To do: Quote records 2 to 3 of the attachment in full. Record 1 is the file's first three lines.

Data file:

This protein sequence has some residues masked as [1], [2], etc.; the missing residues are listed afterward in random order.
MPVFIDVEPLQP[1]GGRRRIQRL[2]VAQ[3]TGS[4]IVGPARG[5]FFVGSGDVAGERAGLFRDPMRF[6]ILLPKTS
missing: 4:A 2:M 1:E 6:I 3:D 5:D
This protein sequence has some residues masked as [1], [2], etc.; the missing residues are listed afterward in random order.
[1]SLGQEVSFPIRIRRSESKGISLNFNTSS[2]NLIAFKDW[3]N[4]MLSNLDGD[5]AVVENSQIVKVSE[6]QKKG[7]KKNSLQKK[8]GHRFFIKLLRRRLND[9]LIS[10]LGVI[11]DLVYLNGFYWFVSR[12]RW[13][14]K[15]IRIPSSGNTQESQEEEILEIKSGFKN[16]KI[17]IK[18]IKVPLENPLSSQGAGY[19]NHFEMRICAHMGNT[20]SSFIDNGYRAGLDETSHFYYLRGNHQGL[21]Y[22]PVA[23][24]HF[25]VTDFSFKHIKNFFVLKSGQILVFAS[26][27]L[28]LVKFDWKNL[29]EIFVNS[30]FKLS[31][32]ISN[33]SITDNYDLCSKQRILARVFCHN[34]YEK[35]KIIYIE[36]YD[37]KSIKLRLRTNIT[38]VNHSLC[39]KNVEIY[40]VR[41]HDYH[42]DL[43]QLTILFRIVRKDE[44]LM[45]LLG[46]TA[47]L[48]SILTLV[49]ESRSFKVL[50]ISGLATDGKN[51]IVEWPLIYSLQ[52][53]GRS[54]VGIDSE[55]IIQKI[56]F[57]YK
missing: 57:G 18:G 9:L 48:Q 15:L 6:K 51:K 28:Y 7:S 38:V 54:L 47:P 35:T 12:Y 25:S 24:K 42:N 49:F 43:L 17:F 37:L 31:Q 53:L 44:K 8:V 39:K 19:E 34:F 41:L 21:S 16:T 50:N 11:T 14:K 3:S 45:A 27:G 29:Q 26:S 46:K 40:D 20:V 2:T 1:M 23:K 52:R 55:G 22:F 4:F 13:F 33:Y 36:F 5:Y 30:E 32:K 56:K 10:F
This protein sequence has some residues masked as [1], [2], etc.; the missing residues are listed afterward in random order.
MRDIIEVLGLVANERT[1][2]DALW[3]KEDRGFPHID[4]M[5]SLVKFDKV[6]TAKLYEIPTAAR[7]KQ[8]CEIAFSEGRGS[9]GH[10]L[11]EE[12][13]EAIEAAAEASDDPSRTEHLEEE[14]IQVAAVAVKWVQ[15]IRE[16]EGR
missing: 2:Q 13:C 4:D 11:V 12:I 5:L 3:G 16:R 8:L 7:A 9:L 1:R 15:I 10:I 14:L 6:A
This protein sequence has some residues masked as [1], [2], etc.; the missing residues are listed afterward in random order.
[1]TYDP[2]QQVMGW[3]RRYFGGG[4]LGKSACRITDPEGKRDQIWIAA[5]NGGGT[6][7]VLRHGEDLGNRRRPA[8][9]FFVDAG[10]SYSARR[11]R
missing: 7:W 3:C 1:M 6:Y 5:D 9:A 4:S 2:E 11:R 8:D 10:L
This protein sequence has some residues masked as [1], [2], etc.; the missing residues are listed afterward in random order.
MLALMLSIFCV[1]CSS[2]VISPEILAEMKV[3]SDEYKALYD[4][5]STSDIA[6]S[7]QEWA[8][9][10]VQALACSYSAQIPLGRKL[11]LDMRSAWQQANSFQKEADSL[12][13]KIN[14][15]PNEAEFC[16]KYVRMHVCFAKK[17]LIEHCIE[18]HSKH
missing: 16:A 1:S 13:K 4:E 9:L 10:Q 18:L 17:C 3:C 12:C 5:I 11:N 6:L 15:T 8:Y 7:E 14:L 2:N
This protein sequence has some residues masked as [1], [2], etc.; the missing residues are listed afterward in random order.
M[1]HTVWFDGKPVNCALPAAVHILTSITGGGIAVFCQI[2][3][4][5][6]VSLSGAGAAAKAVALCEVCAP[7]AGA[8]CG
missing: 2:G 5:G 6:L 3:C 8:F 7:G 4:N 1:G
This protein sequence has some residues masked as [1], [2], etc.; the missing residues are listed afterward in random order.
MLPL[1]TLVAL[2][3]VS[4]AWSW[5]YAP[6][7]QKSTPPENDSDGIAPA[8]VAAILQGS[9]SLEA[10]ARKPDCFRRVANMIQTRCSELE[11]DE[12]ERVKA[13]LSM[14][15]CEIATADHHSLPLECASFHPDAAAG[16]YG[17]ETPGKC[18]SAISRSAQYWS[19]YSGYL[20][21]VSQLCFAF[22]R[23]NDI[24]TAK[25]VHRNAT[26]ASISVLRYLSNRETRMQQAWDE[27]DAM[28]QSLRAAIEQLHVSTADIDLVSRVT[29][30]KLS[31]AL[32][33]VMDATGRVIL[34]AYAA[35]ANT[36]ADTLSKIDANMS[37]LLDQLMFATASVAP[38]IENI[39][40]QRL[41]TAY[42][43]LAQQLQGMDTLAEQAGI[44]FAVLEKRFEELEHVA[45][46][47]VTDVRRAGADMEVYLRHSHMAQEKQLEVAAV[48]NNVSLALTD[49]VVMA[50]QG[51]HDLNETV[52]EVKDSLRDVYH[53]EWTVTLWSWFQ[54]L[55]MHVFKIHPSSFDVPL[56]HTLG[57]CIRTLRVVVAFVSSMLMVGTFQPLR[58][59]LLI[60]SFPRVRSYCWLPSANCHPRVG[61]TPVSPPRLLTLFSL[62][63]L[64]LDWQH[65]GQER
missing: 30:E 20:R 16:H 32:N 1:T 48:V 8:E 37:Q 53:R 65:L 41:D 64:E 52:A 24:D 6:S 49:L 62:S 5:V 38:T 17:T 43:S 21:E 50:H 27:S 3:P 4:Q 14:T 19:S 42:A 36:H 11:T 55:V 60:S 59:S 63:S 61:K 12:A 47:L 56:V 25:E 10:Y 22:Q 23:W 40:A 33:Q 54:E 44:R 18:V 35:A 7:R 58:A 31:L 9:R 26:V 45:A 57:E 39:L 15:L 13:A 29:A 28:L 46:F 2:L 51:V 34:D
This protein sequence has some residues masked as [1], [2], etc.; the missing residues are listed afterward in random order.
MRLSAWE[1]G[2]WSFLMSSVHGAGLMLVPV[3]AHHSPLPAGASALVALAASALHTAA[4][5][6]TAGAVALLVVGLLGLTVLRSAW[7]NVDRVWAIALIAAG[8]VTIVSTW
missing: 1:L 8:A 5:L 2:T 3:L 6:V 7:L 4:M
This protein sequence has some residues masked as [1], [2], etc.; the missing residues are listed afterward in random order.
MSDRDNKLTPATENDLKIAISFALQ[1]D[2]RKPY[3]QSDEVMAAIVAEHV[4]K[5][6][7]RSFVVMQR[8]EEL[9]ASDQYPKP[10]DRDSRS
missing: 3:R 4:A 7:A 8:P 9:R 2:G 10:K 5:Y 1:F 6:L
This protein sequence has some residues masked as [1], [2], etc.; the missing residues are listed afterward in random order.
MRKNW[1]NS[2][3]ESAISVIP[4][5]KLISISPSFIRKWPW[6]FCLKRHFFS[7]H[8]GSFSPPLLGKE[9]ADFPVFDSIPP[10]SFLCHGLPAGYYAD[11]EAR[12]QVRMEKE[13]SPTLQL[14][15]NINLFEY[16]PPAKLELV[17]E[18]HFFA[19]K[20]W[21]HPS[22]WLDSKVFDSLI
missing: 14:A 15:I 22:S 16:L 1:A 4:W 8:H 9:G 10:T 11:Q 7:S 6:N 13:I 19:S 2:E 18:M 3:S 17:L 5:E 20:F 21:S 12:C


This protein sequence has some residues masked as [1], [2], etc.; the missing residues are listed afterward in random order.
[1]SLGQEVSFPIRIRRSESKGISLNFNTSS[2]NLIAFKDW[3]N[4]MLSNLDGD[5]AVVENSQIVKVSE[6]QKKG[7]KKNSLQKK[8]GHRFFIKLLRRRLND[9]LIS[10]LGVI[11]DLVYLNGFYWFVSR[12]RW[13][14]K[15]IRIPSSGNTQESQEEEILEIKSGFKN[16]KI[17]IK[18]IKVPLENPLSSQGAGY[19]NHFEMRICAHMGNT[20]SSFIDNGYRAGLDETSHFYYLRGNHQGL[21]Y[22]PVA[23][24]HF[25]VTDFSFKHIKNFFVLKSGQILVFAS[26][27]L[28]LVKFDWKNL[29]EIFVNS[30]FKLS[31][32]ISN[33]SITDNYDLCSKQRILARVFCHN[34]YEK[35]KIIYIE[36]YD[37]KSIKLRLRTNIT[38]VNHSLC[39]KNVEIY[40]VR[41]HDYH[42]DL[43]QLTILFRIVRKDE[44]LM[45]LLG[46]TA[47]L[48]SILTLV[49]ESRSFKVL[50]ISGLATDGKN[51]IVEWPLIYSLQ[52][53]GRS[54]VGIDSE[55]IIQKI[56]F[57]YK
missing: 57:G 18:G 9:L 48:Q 15:L 6:K 51:K 28:Y 7:S 38:V 54:L 47:P 35:T 12:Y 25:S 24:K 42:N 49:F 43:L 17:F 37:L 31:Q 53:L 44:K 8:V 39:K 19:E 34:F 41:L 21:S 16:T 50:N 11:T 14:K 3:S 45:A 27:G 29:Q 26:S 46:K 40:D 20:V 2:T 1:M 23:K 52:R 55:G 22:F 4:F 13:F 33:Y 36:F 5:Y 30:E 32:K 56:K 10:F
This protein sequence has some residues masked as [1], [2], etc.; the missing residues are listed afterward in random order.
MRDIIEVLGLVANERT[1][2]DALW[3]KEDRGFPHID[4]M[5]SLVKFDKV[6]TAKLYEIPTAAR[7]KQ[8]CEIAFSEGRGS[9]GH[10]L[11]EE[12][13]EAIEAAAEASDDPSRTEHLEEE[14]IQVAAVAVKWVQ[15]IRE[16]EGR
missing: 2:Q 13:C 4:D 11:V 12:I 5:L 3:G 16:R 8:L 7:A 9:L 1:R 15:I 10:I 14:L 6:A